Mapping with Ardupilot

I've been playing with ArduPlane for quite a while and have finally got to the point where I can make it do something useful. I've been inspired by others on this site to use it for aerial photography to make 3D maps and the like.


I have an ST Models Discovery as the airframe (awesome platform for Arduplane by the way) and have made my own camera mount out of plywood for the bottom. It has one servo for roll stabilisation using CHAN 8 on the autopilot to keep the camera pointing down. It's basic but works pretty well (see pics)



Last weekend I flew over a small island on the river near my house. I managed to get 155 photos in around 10 mins and produce quite a reasonable 3d surface using hypr3d. I gotta say that these guys rock with great personal service and it's all free! They did struggle a bit with that many photos, but you can see the result below


3D Rotatable version

I'm not in the same league as some of the other makers of aerial maps on this site, and have no idea of the accuracy of this map, but was pretty happy with the early results and would like to work on this more to get better results.


my setup is

Airframe - ST Models Discovery Trainer with stock motor and 30A ESC

Arduplane 2.24 with Magnetometer, airspeed kit and xbee - a few lines of code added to output roll stabilisation

Home made camera mount with roll stabiliser

Canon IXUS 50 camera 5MP (this is a very light P&S camera) running CHDK

Spektrum DX 7 2.4GHz tx/rx

2200 mAh 3s motor battery + 1000 mAh 2s battery to power all other electronics via a UBEC (the stock BEC is too small)


I used Mark Willis's aerial coverage spreadsheet to calculate the waypoints before launch and it seemed to produce a good result.You can see the waypoint in the following screenshot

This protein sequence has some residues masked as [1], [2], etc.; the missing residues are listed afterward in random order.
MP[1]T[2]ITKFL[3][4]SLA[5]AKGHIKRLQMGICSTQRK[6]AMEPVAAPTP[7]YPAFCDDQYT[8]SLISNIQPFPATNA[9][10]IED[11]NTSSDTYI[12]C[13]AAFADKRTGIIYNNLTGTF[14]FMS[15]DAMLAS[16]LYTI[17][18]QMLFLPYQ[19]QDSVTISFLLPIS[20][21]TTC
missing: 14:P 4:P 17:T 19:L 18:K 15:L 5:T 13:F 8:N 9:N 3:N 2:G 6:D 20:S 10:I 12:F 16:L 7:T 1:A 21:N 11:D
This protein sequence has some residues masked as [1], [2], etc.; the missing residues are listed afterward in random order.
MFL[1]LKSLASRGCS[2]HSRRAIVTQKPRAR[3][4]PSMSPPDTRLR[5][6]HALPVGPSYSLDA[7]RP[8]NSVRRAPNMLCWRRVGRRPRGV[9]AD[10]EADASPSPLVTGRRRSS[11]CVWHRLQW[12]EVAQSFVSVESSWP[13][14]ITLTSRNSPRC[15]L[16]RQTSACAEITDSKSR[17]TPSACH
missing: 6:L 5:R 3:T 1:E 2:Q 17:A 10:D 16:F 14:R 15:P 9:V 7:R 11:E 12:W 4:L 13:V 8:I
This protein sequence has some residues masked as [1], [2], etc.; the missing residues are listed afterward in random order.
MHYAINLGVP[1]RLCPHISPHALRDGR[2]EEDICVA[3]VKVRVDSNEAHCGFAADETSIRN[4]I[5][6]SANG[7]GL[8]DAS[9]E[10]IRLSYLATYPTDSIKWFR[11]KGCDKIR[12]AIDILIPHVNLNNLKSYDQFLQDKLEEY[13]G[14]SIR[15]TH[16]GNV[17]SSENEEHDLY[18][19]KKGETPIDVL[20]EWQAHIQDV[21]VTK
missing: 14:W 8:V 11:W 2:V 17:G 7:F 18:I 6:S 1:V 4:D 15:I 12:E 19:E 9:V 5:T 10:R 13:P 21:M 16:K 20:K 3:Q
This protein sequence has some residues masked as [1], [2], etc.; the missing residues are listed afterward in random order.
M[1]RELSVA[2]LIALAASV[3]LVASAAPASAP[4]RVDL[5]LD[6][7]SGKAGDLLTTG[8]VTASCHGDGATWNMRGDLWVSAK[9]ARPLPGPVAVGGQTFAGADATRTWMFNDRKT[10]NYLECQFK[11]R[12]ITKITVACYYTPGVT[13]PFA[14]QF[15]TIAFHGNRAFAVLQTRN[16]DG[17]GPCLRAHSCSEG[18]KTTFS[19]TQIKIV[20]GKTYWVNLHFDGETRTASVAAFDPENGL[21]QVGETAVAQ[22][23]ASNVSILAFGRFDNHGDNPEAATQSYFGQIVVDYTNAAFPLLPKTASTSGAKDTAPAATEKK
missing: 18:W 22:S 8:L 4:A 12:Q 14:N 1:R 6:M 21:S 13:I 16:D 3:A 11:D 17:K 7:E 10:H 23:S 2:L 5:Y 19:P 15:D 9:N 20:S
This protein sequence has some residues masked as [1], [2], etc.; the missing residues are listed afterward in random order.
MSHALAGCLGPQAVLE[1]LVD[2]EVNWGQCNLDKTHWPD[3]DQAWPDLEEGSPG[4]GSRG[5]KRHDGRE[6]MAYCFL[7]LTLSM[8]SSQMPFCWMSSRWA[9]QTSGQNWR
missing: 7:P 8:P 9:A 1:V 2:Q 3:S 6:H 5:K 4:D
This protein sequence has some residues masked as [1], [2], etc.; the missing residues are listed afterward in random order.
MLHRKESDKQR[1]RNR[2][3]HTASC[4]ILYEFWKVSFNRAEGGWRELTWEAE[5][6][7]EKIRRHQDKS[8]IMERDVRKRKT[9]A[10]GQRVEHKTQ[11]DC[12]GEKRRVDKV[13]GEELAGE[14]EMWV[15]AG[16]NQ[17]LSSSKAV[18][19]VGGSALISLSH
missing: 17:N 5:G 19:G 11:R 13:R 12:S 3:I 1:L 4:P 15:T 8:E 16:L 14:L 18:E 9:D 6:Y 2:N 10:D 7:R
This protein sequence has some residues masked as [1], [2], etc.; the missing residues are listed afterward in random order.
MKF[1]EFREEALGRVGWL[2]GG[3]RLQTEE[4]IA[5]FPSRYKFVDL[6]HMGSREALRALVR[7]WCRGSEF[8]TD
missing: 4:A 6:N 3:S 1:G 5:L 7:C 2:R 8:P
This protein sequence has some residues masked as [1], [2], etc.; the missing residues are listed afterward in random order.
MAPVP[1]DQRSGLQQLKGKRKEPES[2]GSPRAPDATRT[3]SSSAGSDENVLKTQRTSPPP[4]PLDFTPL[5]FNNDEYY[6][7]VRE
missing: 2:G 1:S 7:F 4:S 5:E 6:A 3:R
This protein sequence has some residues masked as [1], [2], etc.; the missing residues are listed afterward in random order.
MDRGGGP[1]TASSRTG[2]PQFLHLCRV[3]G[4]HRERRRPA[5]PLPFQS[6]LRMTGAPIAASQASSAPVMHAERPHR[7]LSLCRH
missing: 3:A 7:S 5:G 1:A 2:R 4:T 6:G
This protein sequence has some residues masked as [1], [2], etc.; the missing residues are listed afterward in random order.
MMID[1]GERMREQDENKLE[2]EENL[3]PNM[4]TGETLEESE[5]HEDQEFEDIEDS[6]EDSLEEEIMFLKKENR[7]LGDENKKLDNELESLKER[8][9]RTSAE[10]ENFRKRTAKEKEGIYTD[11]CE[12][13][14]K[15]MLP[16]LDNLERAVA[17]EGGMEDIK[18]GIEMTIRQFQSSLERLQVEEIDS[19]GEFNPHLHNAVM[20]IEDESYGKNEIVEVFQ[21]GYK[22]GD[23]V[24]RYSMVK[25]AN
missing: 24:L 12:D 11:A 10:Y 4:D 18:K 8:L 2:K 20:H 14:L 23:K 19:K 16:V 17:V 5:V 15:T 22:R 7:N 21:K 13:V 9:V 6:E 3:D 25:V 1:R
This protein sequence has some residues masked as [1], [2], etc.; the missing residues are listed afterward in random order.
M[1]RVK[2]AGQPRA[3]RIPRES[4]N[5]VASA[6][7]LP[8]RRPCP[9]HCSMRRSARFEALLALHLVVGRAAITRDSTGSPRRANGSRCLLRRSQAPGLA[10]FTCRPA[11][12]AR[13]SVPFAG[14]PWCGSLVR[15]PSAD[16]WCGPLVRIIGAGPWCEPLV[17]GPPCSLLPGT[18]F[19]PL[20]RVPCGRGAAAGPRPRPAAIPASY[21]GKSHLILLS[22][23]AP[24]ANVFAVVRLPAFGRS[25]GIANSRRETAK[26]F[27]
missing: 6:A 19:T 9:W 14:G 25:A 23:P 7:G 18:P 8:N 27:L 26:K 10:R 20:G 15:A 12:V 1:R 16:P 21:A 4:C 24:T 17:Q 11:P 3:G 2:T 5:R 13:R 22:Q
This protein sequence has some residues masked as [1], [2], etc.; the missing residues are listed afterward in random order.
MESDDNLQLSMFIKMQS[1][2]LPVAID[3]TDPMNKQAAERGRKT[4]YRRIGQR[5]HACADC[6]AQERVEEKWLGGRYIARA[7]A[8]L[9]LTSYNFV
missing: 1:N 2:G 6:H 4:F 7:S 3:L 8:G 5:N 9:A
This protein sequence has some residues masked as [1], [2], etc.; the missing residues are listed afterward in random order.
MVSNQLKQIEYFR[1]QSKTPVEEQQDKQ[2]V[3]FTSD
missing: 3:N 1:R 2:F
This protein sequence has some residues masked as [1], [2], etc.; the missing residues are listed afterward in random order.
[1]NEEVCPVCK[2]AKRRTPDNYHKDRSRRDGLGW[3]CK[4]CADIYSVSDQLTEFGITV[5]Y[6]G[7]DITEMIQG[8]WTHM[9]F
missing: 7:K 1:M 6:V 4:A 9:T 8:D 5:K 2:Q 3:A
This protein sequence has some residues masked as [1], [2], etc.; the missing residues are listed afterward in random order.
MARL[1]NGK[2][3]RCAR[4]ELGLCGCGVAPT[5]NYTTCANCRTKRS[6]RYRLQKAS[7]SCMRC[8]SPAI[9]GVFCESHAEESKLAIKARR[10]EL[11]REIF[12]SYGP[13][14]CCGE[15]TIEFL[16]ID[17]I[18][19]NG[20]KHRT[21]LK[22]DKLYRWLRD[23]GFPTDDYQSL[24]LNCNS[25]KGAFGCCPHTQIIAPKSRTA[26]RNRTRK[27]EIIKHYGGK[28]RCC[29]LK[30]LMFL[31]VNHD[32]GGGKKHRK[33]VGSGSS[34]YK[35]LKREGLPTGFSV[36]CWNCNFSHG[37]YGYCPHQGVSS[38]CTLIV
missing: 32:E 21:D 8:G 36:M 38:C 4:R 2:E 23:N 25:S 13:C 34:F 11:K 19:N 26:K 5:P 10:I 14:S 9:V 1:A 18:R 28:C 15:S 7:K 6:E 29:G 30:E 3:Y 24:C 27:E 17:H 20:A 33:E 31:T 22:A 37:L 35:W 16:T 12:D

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  • Hey everyone, I'm Tom, the CTO of  Just want to say "Thank You!" to James for the excellent use of our service.  For others who are interested, the ideal overlap between images is about 1/2 an image above, below, left and right.  That way any given point on the ground is seen in about 5 images.  This allows a strong model to be built in a reasonable amount of time.  Less overlap results in spotty results, and more overlap limits the amount of area that can be covered by a flight.  We're happy to work with Michael & Martin to further develop the planning algorithm for optimal coverage and timing!  Again, James, awesome work!

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  • Nice job!

    Could you explain how to generate the WP from the spreadsheet? I could not understand how it works.

  • excellent work! This really looks great.

  • Nice James. Good to see that you're in the air.

    You'll have to come to a Perth FPV meetup and show off your kit :D

  • thanx for your help.

  • The spreadsheet is here,, it's very good too.

  • Could anyone link to spreedsheet for aerial coverage ?

  • Great results, I'm cribbing as much as I can, its the way I want to go too, I had missed much of the camera and waypoint coverage calculator posts and am very much playing catch up to all of you.

    Would be very interested to learn how to trigger the camera at a waypoint rather than using the time interval setting on CHDK.

  • this looks really great!

    huts off!!!


  • Mike, that would be a very useful feature in the planner. The spreadsheet is great but can be a bit teadious to get the waypoints in the right spot, since it has no map. If the planner let you click a start and end point (or drag out a box) and then calculated the path based on the camera params you give it, that would be great!
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